Ridge says no -- Specter could retain powerless Senate seat

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    The GOP's best chance of taking back the senate seat vacated by Arlen Specter evaporated today with the announcement that Tom Ridge would not run in 2010.
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Arlen Specter should be celebrating like Frank the Tank.

It's doubtful he'll be streaking around a campus or anything, but he's got reason for celebration: Tom Ridge isn't running for the US Senate.

That means he could survive a challenge in the 2010 election and remain one of the most junior members of the Senate.

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Republicans won't be streaking either. Ridge was their best shot at taking the seat back.

Why isn't he interested?

He really didn't say. Ridge just said after conversations with friends and family he decided against it.

"After careful consideration and many conversations with friends and family and the leadership of my party, I have decided not to seek the Republican nomination for Senate," he said in a statement. "The 2010 race has significant implications for my party, and that required thoughtful reflection. All of the above made my decision a difficult and deeply personal conclusion to reach."

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It doesn't mean Specter will have an easy path to reelection. It could get easier. If he gets past the Democratic primary, he'll likely faced former Congressman Pat Toomey in the general.

A recent Quinnipiac poll showed Specter a 20 point favorite in that race.

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Here's Tom Ridge's full statement:

"After careful consideration and many conversations with friends and family and the leadership of my party, I have decided not to seek the Republican nomination for Senate.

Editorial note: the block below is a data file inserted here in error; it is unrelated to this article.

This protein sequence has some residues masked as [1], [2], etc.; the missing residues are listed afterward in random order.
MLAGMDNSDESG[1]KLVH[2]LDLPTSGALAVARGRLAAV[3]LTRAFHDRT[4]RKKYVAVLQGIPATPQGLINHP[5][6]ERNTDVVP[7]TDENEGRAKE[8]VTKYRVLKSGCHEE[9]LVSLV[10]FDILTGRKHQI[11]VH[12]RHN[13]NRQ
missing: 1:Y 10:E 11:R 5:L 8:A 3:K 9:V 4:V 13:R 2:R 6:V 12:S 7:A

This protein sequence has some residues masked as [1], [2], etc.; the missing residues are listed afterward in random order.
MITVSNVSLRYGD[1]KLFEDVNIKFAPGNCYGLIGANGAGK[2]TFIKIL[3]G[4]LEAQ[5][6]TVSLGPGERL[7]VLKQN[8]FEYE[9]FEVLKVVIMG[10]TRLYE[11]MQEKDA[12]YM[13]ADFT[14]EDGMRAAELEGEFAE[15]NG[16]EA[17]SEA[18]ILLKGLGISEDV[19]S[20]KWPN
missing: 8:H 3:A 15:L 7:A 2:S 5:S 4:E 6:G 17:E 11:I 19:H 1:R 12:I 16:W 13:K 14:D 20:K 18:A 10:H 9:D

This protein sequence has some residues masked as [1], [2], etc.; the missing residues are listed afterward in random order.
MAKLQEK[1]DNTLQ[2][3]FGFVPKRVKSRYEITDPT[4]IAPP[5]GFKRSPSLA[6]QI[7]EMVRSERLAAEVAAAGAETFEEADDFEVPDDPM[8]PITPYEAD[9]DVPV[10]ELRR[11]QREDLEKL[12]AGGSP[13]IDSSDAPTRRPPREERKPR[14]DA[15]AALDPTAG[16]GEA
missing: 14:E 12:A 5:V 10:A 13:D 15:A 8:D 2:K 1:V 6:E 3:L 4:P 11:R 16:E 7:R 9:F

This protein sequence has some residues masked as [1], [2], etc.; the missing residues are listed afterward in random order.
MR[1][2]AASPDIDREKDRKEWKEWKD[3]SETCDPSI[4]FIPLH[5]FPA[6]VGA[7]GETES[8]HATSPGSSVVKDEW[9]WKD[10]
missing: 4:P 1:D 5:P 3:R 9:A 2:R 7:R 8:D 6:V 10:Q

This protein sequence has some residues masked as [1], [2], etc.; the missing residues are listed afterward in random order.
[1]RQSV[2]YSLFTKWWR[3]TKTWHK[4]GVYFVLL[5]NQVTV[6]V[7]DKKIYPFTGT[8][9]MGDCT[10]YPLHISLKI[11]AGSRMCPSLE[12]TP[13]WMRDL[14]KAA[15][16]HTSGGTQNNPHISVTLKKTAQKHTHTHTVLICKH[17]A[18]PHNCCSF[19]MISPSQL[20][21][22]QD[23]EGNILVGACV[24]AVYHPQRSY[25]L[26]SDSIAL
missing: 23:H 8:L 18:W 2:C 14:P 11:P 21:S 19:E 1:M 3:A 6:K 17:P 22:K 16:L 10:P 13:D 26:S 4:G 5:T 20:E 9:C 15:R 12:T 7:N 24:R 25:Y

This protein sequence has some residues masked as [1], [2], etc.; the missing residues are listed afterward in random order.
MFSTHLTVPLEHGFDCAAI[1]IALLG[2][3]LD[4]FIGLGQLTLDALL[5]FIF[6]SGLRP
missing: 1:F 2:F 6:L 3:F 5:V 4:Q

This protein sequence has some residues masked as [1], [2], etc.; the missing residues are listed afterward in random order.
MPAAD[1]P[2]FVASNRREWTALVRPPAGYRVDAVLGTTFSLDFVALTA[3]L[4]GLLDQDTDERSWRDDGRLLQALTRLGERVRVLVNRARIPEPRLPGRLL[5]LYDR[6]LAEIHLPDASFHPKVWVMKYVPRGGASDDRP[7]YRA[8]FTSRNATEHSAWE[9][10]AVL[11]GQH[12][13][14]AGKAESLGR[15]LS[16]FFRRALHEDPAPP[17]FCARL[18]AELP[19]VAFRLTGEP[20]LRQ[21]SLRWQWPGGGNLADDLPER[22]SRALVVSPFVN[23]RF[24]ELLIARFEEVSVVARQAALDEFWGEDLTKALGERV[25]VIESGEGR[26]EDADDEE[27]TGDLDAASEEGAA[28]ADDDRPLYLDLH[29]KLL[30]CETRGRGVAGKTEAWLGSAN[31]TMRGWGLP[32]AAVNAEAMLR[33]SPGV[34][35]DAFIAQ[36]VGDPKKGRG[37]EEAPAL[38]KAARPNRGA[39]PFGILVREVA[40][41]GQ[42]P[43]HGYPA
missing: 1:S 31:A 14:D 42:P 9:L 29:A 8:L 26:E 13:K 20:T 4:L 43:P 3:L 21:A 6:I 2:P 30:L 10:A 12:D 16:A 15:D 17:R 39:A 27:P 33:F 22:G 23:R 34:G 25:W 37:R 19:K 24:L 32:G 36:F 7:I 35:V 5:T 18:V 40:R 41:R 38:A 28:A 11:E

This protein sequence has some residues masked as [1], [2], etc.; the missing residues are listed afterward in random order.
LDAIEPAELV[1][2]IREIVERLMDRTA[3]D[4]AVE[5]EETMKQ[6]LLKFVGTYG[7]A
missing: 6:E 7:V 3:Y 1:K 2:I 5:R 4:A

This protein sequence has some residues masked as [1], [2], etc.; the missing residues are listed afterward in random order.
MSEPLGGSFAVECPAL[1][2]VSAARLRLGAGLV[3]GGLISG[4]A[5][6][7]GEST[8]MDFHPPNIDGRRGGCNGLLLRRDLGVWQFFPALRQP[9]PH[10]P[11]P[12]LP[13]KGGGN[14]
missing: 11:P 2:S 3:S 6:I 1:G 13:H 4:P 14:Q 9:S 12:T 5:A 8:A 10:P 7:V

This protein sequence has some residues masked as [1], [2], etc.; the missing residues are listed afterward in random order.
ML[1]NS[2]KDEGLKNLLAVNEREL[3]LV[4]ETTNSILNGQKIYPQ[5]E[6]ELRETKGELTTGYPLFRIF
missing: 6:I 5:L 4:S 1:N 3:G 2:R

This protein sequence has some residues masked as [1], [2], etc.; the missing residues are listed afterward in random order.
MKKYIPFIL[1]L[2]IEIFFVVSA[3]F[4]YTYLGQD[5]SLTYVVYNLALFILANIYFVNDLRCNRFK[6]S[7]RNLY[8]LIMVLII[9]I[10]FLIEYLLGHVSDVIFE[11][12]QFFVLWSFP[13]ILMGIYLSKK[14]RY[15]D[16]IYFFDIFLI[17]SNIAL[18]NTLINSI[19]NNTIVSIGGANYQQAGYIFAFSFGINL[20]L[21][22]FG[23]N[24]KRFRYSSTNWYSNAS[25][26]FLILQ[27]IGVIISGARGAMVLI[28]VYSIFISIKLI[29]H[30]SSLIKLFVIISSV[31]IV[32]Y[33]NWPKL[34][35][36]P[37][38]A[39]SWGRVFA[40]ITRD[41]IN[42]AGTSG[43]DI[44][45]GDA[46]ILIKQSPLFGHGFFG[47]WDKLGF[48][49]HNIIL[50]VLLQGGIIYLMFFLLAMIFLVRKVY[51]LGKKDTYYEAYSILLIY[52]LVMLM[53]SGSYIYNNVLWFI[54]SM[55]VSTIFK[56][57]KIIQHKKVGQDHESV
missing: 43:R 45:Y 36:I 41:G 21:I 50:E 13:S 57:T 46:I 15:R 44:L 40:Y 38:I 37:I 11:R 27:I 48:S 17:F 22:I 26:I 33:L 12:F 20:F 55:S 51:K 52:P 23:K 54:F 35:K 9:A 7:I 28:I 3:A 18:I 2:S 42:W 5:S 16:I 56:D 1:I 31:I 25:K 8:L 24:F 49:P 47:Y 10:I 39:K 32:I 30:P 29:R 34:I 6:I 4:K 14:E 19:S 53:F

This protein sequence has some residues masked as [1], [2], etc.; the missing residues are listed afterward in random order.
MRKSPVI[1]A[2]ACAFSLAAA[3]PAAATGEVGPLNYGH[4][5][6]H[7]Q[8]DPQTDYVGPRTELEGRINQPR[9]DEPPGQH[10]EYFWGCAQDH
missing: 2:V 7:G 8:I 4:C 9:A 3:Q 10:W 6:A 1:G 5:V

"I am enormously grateful for the confidence my party expressed in me, the encouragement and kindness of my fellow citizens in Pennsylvania and the valuable counsel I received from so many of my party colleagues. The 2010 race has significant implications for my party, and that required thoughtful reflection. All of the above made my decision a difficult and deeply personal conclusion to reach. However, this process also impressed upon me how fortunate I am to have so many friends who volunteered to support my journey if I chose to take it and continue to offer their support after I conveyed to them this morning how I believe I can best serve my commonwealth, my party and my country.

"Public service has long played a significant role in my life. That service does not end here. There are causes to which I remain intensely committed, including my work on behalf of the disability community, our nation's veterans, our national security and the GOP -- the party I enthusiastically joined more than four decades ago.

"To those who believe that the Republican Party is facing challenges; they are right. To those who believe the Democratic Party is without its own difficulties, they are wrong. No one party has a monopoly on all of the answers. The more important view, in my mind, is that we remember, whether Republican or Democrat, we are foremost Americans. And as Americans, we have always overcome challenges when we put partisanship aside and solutions first.

"And so my desire and intention is to help my party craft solutions that both sides of the aisle can embrace. My hope is to raise the level of civility in public debate and raise the bar on outcomes that serve our citizens fully, fairly and equally. My belief is that those in my home state can best be served by the principles of limited government, less taxes, competent governance and shared responsibility. So I stand ready and excited to help my party and my country prevail as we continue to work to preserve and protect our strong, storied and much beloved nation."

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